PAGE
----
MANILA, Philippines – The Light Rail Transit Line 1 (LRT1), Southeast Asia’s 1st rail transport line, is finally set to start the construction of its extension from Baclaran to Cavite in the middle of 2018, after it tapped French rail experts Bouygues Travaux Publics and Alstom Transport Private Limited to help with the structure.
“We have signed an EPC (engineering, procurement, and construction) contract with Bouygues. We are trying to do this as soon as possible. We can by the middle of this year,” Juan Alfonso, president and chief executive officer of Light Rail Manila Corporation (LRMC), told reporters on the sidelines of a forum in Makati City on Thursday, February 1.
“It is more than just [an issue of] right of way but more of clearing the path. If we can do it quicker, then we will do it faster,” Alfonso added.
LRMC took over the operations, maintenance, and extension of the LRT1 in September 2015, after bagging the P64.9-billion ($1.36-billion) LRT1 Cavite Extension deal. (READ & WATCH: Engineers racing to fix LRT1)
LRMC is a consortium of Ayala Corporation, Metro Pacific Investments Corporation (MPIC), and the Macquarie group.
The 11.7-kilometer Cavite extension will link with the existing system immediately south of the Baclaran Station, and run all the way to Niog, Cavite.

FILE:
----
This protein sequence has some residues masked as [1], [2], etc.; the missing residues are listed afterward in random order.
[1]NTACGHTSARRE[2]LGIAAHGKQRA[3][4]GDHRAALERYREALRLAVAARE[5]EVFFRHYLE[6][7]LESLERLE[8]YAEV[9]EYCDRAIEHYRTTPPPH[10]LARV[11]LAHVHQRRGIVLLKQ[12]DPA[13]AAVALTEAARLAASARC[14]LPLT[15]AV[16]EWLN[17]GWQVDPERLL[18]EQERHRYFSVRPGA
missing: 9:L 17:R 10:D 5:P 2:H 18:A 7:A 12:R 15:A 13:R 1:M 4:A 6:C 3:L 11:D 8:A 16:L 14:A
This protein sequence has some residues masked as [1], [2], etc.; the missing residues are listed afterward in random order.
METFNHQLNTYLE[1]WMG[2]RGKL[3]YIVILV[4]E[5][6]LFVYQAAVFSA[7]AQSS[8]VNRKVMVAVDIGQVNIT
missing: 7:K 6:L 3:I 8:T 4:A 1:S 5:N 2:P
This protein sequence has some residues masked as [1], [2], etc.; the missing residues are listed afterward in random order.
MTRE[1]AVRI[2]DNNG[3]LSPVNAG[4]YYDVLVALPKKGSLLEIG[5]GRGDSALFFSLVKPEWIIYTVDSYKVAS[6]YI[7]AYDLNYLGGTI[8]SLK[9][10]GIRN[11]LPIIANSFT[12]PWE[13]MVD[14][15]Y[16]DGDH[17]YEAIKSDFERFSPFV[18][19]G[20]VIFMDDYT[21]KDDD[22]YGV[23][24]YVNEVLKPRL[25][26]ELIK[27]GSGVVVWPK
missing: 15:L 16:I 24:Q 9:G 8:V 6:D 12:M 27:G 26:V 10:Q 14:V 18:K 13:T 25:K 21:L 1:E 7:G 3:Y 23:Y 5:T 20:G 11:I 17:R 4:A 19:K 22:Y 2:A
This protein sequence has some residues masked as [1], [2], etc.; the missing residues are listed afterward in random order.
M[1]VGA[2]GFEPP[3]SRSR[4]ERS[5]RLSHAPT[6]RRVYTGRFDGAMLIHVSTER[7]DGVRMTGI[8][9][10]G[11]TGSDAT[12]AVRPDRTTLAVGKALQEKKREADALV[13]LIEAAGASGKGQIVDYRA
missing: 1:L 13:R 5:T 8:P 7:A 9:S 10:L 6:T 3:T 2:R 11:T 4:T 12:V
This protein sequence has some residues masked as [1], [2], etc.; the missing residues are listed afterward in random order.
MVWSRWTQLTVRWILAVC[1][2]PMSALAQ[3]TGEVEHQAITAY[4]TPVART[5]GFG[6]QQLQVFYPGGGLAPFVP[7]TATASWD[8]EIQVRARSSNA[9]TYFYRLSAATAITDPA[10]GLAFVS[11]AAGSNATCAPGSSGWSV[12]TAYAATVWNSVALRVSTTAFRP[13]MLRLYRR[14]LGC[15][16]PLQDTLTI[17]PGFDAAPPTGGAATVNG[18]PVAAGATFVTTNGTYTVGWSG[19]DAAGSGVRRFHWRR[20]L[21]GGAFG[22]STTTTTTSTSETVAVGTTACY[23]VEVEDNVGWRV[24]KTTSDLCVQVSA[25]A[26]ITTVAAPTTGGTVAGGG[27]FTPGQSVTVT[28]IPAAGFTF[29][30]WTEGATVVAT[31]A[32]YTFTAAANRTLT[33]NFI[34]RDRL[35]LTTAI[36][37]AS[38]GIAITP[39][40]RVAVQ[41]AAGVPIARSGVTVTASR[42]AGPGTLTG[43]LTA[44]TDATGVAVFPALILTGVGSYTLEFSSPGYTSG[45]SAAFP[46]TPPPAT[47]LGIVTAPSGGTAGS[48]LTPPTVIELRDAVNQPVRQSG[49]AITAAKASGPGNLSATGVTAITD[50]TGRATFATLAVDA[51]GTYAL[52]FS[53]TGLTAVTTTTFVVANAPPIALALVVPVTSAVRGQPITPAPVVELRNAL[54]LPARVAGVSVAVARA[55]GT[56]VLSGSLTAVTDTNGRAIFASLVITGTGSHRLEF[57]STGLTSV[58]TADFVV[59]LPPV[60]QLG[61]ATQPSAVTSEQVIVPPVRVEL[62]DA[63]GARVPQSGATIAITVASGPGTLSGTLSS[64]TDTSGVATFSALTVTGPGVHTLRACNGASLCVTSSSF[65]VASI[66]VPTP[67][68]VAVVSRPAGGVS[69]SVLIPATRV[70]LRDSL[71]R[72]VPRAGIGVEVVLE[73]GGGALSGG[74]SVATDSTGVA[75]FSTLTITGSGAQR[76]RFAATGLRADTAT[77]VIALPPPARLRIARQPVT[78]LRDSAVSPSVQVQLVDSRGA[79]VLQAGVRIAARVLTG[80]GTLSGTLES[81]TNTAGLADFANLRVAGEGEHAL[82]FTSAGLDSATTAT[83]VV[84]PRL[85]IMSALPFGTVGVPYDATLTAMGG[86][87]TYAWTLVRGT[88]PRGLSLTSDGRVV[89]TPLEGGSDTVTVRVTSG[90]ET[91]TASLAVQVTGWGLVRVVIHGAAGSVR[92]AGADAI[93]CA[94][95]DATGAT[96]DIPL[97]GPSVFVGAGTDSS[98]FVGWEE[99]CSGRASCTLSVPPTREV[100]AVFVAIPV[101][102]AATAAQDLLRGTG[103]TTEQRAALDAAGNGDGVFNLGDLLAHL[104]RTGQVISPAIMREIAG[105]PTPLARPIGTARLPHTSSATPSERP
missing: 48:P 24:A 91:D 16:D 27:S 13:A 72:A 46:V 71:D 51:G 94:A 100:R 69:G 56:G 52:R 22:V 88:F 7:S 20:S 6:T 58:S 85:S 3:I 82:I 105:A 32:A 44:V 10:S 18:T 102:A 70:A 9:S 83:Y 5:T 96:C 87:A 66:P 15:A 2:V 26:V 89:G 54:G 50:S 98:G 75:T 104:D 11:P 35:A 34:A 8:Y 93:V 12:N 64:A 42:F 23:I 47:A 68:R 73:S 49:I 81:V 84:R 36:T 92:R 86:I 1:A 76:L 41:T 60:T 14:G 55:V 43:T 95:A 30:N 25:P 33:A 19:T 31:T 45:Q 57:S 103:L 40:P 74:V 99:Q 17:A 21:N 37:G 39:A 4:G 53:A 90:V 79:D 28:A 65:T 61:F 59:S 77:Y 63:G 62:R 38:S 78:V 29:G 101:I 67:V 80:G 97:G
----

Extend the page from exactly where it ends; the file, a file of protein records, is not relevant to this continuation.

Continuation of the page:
Eight new stations will be provided with 3 intermodal facilities across Pasay City, Parañaque City, Las Piñas City, and Cavite.
The new stations are Aseana, MIA, Asia World, Ninoy Aquino, Dr Santos, Las Piñas, Zapote, and Niog. The intermodal facilities will be located in Dr Santos, Zapote, and Niog.
The commercial speed of the Cavite extension trains will be 60 kilometers per hour (km/h).
Alfonso said the LRT1 Cavite extension is targeted for completion in about 4 years or in 2021.
No fare hike surprises
Alfonso added that his firm is in constant talks with the government on how to move forward with a pending fare hike, as stipulated in their concession agreement (CA).
Instead of a fare hike which would be a burden to commuters, the LRT1 operator had suggested that the government subsidize the company’s nearly P300-million claim.
“[A] fare increase is in the provision of [the] CA. When the agreement for LRT1 was signed between LRMC and government, it contained a schedule of fare increases to allow us to fund the transactions,” Alfonso told reporters.
“We need to keep our covenance to our lenders. We are discussing this with the government, on the schedule. There is no surprise that is coming. All fare adjustments are coursed through the Department of Transportation (DOTr),” he added.
LRMC had said that the pending fare increase for the LRT1, which should have taken effect on August 1, 2016, would push fees “5% higher” than they were in January 2015.
In December 2014, the DOTr implemented fare hikes for the 3 major train lines in Metro Manila, including the LRT1, after several years of postponement.
Under Department Order No. 2014-014, the uniform distance-based fare scheme for all 3 train lines – or an P11 base fare plus P1 per kilometer – was adopted. – Rappler.com